Test Your Team Skills With These 14 Questions

Successful teamwork is 10 percent knowledge and 90 percent practice.

Do you have the right stuff when it comes to creating successful teams and partnerships?

Put yourself to the test and know for sure.

People who consistently create powerful relationships at work are people who know and practice great team skills.

Are you one of them?

Read these 14 statements about team skills, check off the ones that are true for you, then read on to see where you stand:

___ I build effective partnerships with people on whom I depend to get my work done.

___ I have a proven system for creating productive partnerships.

___ I stay on top of others when they don’t deliver so I can continue to depend on them.

___ I ask myself if I intend to keep an agreement as I make it.

___ I own up to a broken agreement immediately and make amends at the first possible opportunity.

___ I know how to renegotiate an agreement without breaking trust.

___ I confront co-workers when they have broken an agreement with me rather than ignore or stew over it.

___ I confront co-workers when they behave unethically, immorally, or illegally.

___ I negotiate with co-workers about how we’ll work together and treat one another, as well as how we’ll address problems.

___ I know how I want to be treated in a work relationship and understand how to ask for that kind of treatment.

___ I view my judgment of other people’s inappropriate behaviors as an opportunity to ask for what I want to see happen in the future.

___ I work to ensure I’m aligned with others and pursue shared goals when our results depend on their performance.

___ I learn and act upon what winning means to others when my work depends on their performance.

___ I pledge to never defect on other people when my work depends on their performance.

Scoring
Give yourself one point for each statement you checked as being true. Then look below to see where you stand when it comes to your team skills.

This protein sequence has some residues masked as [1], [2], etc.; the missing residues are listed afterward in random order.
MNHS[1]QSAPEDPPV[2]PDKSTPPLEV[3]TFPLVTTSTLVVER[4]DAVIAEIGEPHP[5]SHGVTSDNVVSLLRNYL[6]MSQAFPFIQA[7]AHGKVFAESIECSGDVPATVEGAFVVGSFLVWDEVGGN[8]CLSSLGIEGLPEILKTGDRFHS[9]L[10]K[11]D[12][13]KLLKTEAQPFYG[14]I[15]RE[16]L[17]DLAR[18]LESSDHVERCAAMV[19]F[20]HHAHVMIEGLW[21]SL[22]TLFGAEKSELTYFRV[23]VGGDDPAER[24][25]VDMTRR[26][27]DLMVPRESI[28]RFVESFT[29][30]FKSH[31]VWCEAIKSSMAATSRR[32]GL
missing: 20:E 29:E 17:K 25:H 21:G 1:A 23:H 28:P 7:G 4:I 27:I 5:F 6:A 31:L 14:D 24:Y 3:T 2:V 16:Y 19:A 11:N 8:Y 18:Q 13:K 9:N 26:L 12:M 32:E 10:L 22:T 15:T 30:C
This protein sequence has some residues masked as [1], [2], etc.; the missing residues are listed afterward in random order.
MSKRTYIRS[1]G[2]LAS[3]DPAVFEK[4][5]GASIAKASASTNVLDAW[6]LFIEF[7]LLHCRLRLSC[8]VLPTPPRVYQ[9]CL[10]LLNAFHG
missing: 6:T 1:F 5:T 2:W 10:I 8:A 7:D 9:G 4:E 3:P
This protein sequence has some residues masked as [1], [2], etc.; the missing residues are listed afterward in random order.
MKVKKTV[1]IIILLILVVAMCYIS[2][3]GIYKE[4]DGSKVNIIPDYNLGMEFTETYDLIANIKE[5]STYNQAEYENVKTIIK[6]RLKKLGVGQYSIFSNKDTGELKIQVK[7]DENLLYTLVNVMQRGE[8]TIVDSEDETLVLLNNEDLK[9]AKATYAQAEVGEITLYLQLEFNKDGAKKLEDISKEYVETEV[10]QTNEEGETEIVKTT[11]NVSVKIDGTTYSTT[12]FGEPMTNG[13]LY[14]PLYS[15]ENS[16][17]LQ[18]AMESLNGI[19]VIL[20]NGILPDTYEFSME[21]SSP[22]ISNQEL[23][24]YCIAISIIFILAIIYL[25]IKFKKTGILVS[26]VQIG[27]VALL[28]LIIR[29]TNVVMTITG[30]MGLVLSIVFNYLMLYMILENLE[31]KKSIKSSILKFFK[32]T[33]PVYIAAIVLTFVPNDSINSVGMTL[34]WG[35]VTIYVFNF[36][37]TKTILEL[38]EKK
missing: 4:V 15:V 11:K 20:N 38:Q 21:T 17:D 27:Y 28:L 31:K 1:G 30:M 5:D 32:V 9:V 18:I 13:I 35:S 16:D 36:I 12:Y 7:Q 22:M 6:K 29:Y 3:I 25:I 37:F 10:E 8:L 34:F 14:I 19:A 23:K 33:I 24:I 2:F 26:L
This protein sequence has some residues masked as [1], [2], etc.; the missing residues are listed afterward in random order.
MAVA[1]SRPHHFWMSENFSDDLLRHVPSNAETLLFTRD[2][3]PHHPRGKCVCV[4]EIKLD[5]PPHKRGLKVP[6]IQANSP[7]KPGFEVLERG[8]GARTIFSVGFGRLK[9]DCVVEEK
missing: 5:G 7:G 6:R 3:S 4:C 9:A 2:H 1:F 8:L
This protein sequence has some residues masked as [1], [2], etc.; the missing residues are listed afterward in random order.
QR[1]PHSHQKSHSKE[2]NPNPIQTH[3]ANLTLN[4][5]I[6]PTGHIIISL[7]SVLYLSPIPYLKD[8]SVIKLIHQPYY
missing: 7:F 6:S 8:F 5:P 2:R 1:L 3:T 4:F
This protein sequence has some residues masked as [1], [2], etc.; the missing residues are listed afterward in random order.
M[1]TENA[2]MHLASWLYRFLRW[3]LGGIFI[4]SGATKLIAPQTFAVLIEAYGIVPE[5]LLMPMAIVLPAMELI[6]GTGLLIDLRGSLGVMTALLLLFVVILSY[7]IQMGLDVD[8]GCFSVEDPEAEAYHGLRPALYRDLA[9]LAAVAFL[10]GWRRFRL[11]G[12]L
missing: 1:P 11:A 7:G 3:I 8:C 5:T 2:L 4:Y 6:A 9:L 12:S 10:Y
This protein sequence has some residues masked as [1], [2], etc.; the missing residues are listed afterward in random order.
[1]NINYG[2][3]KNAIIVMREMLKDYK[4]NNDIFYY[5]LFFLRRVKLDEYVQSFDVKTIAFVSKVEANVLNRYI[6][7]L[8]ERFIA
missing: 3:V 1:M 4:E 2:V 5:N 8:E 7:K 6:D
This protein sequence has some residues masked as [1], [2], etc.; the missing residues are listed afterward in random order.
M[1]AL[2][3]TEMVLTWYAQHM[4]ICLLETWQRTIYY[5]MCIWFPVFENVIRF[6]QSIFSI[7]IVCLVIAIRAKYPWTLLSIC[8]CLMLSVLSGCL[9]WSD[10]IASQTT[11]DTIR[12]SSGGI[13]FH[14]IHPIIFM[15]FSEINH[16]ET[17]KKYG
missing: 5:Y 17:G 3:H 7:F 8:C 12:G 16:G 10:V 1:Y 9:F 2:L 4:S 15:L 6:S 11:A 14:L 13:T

0-3 Your results at work suffer from a lack of working successfully with others. Investing in individual team-skill development would be a good idea.

4-7 You miss out on the optimal benefits of working responsibly and productively with others. Learn more about team skills and practice them.

8-11 You maximize your technical skills through your relationships with others and are considered a good partner and teammate. Focus on sustaining and building upon these strengths.

12-14 You are poised for collaborative greatness. Put yourself in a position to leverage your own and other people’s talents.

Get Started With This 5-Minute Stretch

Pick one of the statements you didn’t check as true for you now, and work on that skill during the next week.

Leaders and coaches: Get Christopher’s best team building and leadership strategies collected over two-plus decades of solving teamwork problems for smart people. Attend the acclaimed Creating Results-Based Teams workshop, or get this FREE Special Report while it lasts: The Five Flawless Steps to Building a Strong Executive Leadership Team.

Christopher Avery, PhD, is a recognized authority on how individual and shared responsibility works in the mind and an advisor to leaders worldwide.

Posted in Collaboration, Leadership, Teamwork on 10/07/2013 01:15 am
double line
responsibility.com logo dark circle